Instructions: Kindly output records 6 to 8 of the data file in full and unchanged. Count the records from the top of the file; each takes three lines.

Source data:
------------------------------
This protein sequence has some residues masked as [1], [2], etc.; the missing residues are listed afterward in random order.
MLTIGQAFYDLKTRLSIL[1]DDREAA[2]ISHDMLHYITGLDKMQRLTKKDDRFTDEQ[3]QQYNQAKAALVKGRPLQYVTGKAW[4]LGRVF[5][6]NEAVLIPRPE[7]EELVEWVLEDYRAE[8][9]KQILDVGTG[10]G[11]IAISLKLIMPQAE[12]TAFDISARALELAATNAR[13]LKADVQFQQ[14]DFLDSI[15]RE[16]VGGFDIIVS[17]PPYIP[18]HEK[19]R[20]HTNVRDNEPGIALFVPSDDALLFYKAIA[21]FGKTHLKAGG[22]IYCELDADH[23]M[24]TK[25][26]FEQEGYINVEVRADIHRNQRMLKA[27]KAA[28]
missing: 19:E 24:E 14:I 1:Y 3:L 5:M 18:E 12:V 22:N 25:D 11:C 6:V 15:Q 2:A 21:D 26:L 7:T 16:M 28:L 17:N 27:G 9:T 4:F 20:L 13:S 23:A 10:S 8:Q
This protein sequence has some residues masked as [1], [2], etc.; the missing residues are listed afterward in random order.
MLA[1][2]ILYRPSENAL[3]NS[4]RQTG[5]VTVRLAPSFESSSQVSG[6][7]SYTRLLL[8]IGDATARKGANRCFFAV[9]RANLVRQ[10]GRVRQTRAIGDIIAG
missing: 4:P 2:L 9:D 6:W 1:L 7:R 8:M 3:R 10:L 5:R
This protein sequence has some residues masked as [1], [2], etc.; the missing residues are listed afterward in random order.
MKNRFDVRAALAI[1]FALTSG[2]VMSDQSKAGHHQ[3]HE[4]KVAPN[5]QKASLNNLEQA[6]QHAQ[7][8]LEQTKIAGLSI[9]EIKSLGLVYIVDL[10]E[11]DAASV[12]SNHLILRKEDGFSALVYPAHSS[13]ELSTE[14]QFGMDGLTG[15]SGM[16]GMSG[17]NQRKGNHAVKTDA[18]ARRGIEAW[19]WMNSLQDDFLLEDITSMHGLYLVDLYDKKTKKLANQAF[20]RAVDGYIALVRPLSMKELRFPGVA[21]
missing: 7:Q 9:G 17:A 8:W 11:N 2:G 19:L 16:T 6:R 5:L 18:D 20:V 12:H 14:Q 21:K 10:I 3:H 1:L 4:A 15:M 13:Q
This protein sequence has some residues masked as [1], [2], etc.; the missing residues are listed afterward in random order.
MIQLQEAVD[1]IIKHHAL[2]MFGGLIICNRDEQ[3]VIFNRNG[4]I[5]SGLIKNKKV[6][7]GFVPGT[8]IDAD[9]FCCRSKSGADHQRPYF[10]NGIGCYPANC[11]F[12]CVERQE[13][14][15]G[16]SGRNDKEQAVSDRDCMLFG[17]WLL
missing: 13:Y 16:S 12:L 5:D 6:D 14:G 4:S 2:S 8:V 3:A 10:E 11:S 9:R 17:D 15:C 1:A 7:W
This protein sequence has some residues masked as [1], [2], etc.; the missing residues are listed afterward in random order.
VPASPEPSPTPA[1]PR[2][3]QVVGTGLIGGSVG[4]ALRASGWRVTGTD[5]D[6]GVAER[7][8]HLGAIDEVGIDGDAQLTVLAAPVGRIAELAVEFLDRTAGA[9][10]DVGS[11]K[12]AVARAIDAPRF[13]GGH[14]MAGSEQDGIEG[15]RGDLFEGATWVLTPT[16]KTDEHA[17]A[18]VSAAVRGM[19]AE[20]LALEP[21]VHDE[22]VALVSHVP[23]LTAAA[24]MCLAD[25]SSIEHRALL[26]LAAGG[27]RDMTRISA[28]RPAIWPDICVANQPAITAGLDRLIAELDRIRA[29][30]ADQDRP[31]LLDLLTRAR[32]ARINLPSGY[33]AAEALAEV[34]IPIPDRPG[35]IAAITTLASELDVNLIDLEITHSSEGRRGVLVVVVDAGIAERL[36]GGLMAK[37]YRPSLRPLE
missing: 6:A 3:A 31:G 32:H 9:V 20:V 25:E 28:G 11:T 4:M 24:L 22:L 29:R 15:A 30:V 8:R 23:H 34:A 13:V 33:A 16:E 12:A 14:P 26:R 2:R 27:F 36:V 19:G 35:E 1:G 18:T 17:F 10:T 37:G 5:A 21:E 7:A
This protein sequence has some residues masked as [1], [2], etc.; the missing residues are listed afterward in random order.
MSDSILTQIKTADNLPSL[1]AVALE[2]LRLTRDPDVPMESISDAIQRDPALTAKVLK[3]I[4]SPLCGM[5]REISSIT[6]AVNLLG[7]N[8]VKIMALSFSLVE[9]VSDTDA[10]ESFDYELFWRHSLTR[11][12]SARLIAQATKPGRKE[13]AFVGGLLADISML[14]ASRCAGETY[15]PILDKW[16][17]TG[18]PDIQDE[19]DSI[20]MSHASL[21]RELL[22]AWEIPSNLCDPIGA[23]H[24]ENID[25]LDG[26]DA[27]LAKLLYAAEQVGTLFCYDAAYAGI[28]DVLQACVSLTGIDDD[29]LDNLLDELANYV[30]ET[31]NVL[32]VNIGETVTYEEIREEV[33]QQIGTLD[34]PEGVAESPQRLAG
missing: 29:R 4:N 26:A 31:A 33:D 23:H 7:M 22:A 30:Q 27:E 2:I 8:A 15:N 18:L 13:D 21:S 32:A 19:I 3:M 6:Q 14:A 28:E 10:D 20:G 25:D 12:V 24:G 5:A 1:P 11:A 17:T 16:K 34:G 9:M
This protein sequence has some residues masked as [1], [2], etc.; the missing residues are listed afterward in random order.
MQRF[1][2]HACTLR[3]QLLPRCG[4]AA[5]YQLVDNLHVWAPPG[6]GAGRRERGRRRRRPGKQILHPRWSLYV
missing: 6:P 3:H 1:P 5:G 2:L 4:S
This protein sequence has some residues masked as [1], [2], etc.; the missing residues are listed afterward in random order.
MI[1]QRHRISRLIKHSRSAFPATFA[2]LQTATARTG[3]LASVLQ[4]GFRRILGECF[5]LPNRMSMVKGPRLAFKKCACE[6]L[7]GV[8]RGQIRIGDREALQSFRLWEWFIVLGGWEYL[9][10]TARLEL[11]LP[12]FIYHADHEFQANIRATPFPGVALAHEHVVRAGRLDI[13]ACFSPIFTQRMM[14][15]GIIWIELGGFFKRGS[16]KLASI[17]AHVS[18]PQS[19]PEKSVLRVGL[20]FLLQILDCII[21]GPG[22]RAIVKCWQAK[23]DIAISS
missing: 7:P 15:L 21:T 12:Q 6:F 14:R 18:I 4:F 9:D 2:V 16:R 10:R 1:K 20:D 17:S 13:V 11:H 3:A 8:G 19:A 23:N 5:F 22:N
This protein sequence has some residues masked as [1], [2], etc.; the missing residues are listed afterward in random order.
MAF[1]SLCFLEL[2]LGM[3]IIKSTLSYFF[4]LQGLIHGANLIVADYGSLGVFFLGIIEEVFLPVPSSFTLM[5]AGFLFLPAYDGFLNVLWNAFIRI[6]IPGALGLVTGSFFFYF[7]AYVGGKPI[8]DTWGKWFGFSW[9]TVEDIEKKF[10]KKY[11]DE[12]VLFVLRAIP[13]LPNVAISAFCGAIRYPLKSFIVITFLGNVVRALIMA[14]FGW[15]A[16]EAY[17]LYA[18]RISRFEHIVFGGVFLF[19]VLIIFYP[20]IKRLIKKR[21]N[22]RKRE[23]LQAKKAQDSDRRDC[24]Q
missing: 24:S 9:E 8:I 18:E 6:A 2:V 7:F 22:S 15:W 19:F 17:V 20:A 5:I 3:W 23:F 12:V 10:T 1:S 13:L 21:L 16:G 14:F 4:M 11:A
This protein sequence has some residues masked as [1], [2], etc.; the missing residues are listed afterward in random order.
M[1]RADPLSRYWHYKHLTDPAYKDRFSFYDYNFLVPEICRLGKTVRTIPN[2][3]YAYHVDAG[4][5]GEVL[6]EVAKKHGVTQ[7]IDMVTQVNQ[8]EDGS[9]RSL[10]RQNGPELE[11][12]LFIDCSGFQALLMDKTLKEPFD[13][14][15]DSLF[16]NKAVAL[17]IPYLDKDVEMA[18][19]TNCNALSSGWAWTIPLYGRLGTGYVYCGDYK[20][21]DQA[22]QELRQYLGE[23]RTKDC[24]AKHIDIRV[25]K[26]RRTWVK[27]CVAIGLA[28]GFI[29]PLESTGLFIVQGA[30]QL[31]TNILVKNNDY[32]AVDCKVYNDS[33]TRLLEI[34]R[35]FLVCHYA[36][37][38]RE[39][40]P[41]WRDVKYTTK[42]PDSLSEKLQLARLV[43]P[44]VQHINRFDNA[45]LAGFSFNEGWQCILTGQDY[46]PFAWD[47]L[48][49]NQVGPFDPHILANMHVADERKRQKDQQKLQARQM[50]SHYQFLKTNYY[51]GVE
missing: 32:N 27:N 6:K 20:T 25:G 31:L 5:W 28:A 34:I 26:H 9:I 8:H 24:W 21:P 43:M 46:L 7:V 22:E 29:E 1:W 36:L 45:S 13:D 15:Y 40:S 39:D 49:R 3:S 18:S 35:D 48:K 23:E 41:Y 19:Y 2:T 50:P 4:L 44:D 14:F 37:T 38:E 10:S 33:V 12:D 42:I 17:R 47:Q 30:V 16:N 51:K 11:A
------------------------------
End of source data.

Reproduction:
This protein sequence has some residues masked as [1], [2], etc.; the missing residues are listed afterward in random order.
MSDSILTQIKTADNLPSL[1]AVALE[2]LRLTRDPDVPMESISDAIQRDPALTAKVLK[3]I[4]SPLCGM[5]REISSIT[6]AVNLLG[7]N[8]VKIMALSFSLVE[9]VSDTDA[10]ESFDYELFWRHSLTR[11][12]SARLIAQATKPGRKE[13]AFVGGLLADISML[14]ASRCAGETY[15]PILDKW[16][17]TG[18]PDIQDE[19]DSI[20]MSHASL[21]RELL[22]AWEIPSNLCDPIGA[23]H[24]ENID[25]LDG[26]DA[27]LAKLLYAAEQVGTLFCYDAAYAGI[28]DVLQACVSLTGIDDD[29]LDNLLDELANYV[30]ET[31]NVL[32]VNIGETVTYEEIREEV[33]QQIGTLD[34]PEGVAESPQRLAG
missing: 29:R 4:N 26:A 31:A 33:D 23:H 7:M 22:A 30:Q 27:E 2:I 8:A 15:N 18:L 13:D 21:S 32:A 19:I 3:M 6:Q 14:A 28:E 10:D 20:G 25:D 12:V 24:G 5:A 1:P 11:A 17:T 16:K 34:G 9:M
This protein sequence has some residues masked as [1], [2], etc.; the missing residues are listed afterward in random order.
MQRF[1][2]HACTLR[3]QLLPRCG[4]AA[5]YQLVDNLHVWAPPG[6]GAGRRERGRRRRRPGKQILHPRWSLYV
missing: 6:P 3:H 1:P 5:G 2:L 4:S
This protein sequence has some residues masked as [1], [2], etc.; the missing residues are listed afterward in random order.
MI[1]QRHRISRLIKHSRSAFPATFA[2]LQTATARTG[3]LASVLQ[4]GFRRILGECF[5]LPNRMSMVKGPRLAFKKCACE[6]L[7]GV[8]RGQIRIGDREALQSFRLWEWFIVLGGWEYL[9][10]TARLEL[11]LP[12]FIYHADHEFQANIRATPFPGVALAHEHVVRAGRLDI[13]ACFSPIFTQRMM[14][15]GIIWIELGGFFKRGS[16]KLASI[17]AHVS[18]PQS[19]PEKSVLRVGL[20]FLLQILDCII[21]GPG[22]RAIVKCWQAK[23]DIAISS
missing: 7:P 15:L 21:T 12:Q 6:F 14:R 18:I 4:F 9:D 2:V 16:R 10:R 1:K 20:D 17:S 13:V 11:H 3:A 8:G 19:A 23:N 5:F 22:N